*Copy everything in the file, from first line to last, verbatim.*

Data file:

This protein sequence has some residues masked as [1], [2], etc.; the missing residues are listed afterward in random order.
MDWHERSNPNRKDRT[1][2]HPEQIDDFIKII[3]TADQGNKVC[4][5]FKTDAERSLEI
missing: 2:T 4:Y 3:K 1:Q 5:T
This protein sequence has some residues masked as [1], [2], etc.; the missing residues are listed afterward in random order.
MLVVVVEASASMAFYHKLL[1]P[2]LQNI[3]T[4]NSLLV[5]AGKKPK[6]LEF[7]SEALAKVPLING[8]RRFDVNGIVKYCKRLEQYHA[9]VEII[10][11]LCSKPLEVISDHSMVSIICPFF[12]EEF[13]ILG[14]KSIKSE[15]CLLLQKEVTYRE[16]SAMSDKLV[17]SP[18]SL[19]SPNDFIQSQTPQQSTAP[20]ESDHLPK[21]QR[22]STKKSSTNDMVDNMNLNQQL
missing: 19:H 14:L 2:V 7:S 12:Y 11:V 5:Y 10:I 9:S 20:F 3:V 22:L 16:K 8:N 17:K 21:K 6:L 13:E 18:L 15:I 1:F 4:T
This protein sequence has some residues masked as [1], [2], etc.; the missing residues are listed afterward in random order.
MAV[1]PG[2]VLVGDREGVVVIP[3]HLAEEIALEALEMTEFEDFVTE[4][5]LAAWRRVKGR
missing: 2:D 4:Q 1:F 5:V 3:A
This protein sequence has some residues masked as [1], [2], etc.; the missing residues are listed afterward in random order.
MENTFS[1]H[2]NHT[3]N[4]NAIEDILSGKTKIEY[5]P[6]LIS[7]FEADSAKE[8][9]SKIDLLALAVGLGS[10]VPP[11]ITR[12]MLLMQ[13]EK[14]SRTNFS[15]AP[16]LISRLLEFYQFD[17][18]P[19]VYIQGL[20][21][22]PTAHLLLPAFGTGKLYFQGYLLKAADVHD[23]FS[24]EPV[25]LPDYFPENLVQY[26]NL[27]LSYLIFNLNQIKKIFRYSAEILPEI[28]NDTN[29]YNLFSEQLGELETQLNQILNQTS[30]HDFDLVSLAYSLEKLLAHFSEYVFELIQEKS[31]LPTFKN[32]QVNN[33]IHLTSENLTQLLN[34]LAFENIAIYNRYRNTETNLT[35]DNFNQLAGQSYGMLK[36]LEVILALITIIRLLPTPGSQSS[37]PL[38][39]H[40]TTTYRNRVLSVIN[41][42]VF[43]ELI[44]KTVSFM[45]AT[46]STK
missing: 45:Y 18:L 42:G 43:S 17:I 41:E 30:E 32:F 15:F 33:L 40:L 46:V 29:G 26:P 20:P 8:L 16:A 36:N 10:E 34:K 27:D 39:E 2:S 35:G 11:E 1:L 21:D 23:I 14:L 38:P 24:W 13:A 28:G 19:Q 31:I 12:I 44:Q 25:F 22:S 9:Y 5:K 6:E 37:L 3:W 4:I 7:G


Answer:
This protein sequence has some residues masked as [1], [2], etc.; the missing residues are listed afterward in random order.
MDWHERSNPNRKDRT[1][2]HPEQIDDFIKII[3]TADQGNKVC[4][5]FKTDAERSLEI
missing: 2:T 4:Y 3:K 1:Q 5:T
This protein sequence has some residues masked as [1], [2], etc.; the missing residues are listed afterward in random order.
MLVVVVEASASMAFYHKLL[1]P[2]LQNI[3]T[4]NSLLV[5]AGKKPK[6]LEF[7]SEALAKVPLING[8]RRFDVNGIVKYCKRLEQYHA[9]VEII[10][11]LCSKPLEVISDHSMVSIICPFF[12]EEF[13]ILG[14]KSIKSE[15]CLLLQKEVTYRE[16]SAMSDKLV[17]SP[18]SL[19]SPNDFIQSQTPQQSTAP[20]ESDHLPK[21]QR[22]STKKSSTNDMVDNMNLNQQL
missing: 19:H 14:L 2:V 7:S 12:Y 11:V 5:Y 10:I 9:S 20:F 3:V 22:L 16:K 8:N 17:K 21:K 6:L 13:E 18:L 15:I 1:F 4:T
This protein sequence has some residues masked as [1], [2], etc.; the missing residues are listed afterward in random order.
MAV[1]PG[2]VLVGDREGVVVIP[3]HLAEEIALEALEMTEFEDFVTE[4][5]LAAWRRVKGR
missing: 2:D 4:Q 1:F 5:V 3:A
This protein sequence has some residues masked as [1], [2], etc.; the missing residues are listed afterward in random order.
MENTFS[1]H[2]NHT[3]N[4]NAIEDILSGKTKIEY[5]P[6]LIS[7]FEADSAKE[8][9]SKIDLLALAVGLGS[10]VPP[11]ITR[12]MLLMQ[13]EK[14]SRTNFS[15]AP[16]LISRLLEFYQFD[17][18]P[19]VYIQGL[20][21][22]PTAHLLLPAFGTGKLYFQGYLLKAADVHD[23]FS[24]EPV[25]LPDYFPENLVQY[26]NL[27]LSYLIFNLNQIKKIFRYSAEILPEI[28]NDTN[29]YNLFSEQLGELETQLNQILNQTS[30]HDFDLVSLAYSLEKLLAHFSEYVFELIQEKS[31]LPTFKN[32]QVNN[33]IHLTSENLTQLLN[34]LAFENIAIYNRYRNTETNLT[35]DNFNQLAGQSYGMLK[36]LEVILALITIIRLLPTPGSQSS[37]PL[38][39]H[40]TTTYRNRVLSVIN[41][42]VF[43]ELI[44]KTVSFM[45]AT[46]STK
missing: 45:Y 18:L 42:G 43:S 17:I 41:E 30:E 32:F 15:F 33:L 40:L 46:V 29:G 26:P 20:P 8:L 16:A 36:N 10:E 34:K 27:D 39:E 2:S 35:G 11:E 1:L 21:D 23:I 14:L 38:P 24:W 13:A 28:G 19:Q 31:I 12:I 44:Q 25:F 22:S 9:Y 5:K 6:E 37:L 3:W 4:I 7:G